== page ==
Shred Soles snowboard insoles are made specifically for sliding sideways. Does this give them an edge over the competition?
For those of you who have listened to what is perhaps snowboarding’s OG podcast, The Not Snowboarding podcast, you will have heard of host Nate Musson’s insole company, Shred Soles. Starting out with a snowboard-specific insole, they have since expanded to cover the skateboard insole market too. This past year they have come out with a new improved version of their snowboard insole and we jumped at the chance to put them through their paces (groan).
Standard snowboard boot insoles are notoriously bad, with little support or cushioning. For many people, the first thing to do after getting a new pair of boots is to slip in a pair of aftermarket insoles. If you don’t have any serious foot problems, you can skip the expensive full-custom insole route and choose an inexpensive semi-custom trim-to-fit insole, like these Shred Soles. What makes Shred Soles snowboarding insoles stand out is the arch support tech and built in canting which were designed specifically for snowboarding.
All you need to do is choose the size closest to your foot size, then line up the the stock insole from your boots over top of the Shred Soles insole. Trace the outline with a marker and trim the excess material off with a pair of scissors. You can see it being done quickly here, with a Shred Soles skateboarding insole. The process can be done in minutes and that’s it, you’re ready to ride. Shred Soles snowboard insoles will mold naturally to your foot as you ride them. For me, it took them a couple of days for them to break in perfectly. The first day they felt too thick but by midway through the second day I could feel my foot starting to settle in. By the fourth day I had stopped noticing them. Note that for those of you with high arches like me, it’s recommended that you buy the next size up and cut the toe area down to the proper size. You’ll get a bigger arch section with the bigger size which should fit your foot better. Don’t worry about cutting part of the blue EVA on the base, it won’t affect the performance.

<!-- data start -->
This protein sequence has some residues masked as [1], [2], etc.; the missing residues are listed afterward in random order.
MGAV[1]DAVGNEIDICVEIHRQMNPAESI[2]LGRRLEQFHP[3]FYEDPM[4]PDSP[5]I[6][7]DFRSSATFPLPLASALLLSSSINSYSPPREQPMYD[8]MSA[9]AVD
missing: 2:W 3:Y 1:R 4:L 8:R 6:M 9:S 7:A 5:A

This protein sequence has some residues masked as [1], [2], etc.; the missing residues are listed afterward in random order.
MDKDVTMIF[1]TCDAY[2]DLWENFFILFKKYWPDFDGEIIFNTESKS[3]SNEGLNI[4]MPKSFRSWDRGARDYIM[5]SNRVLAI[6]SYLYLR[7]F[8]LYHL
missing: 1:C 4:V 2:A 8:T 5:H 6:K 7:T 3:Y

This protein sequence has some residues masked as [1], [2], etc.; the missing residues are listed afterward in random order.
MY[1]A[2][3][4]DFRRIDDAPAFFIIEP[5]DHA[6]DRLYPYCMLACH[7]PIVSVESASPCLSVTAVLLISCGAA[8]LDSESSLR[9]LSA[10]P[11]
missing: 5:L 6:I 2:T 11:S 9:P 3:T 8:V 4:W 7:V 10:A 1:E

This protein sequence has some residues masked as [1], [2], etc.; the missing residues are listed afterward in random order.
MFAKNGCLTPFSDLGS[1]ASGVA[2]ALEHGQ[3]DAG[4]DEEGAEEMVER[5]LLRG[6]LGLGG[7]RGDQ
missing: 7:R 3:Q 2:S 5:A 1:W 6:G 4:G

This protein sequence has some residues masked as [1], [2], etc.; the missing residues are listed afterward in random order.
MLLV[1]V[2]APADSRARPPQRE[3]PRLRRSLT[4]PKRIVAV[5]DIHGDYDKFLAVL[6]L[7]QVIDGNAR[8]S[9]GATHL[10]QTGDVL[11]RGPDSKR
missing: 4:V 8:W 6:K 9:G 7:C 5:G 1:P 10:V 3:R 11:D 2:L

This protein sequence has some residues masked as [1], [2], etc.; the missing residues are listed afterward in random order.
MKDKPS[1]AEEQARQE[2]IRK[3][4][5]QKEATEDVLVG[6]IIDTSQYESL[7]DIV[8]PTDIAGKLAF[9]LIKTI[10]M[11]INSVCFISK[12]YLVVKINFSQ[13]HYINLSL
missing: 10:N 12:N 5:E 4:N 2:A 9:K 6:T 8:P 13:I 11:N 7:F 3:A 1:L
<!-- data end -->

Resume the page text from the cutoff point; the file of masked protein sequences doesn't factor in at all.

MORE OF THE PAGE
You can see, in the photo above on the right, the long black section that makes up the arch support. Shred Soles calls this DynArch2 tech and it’s made of a softer material that dynamically flexes with your foot while still offering support. Shred Soles owner Nate explains the reasoning behind the flexible arch construction, “the arch muscle in your foot expands and contracts when transitioning from heel to toe. Stiffer arch insoles in snowboard boots frequently cause arch pain – as the arch expands and contracts over a fixed point. People oftentimes say it feels like there’s a golf ball under their arch. This is what we set out to avoid when we designed the DynArch2”.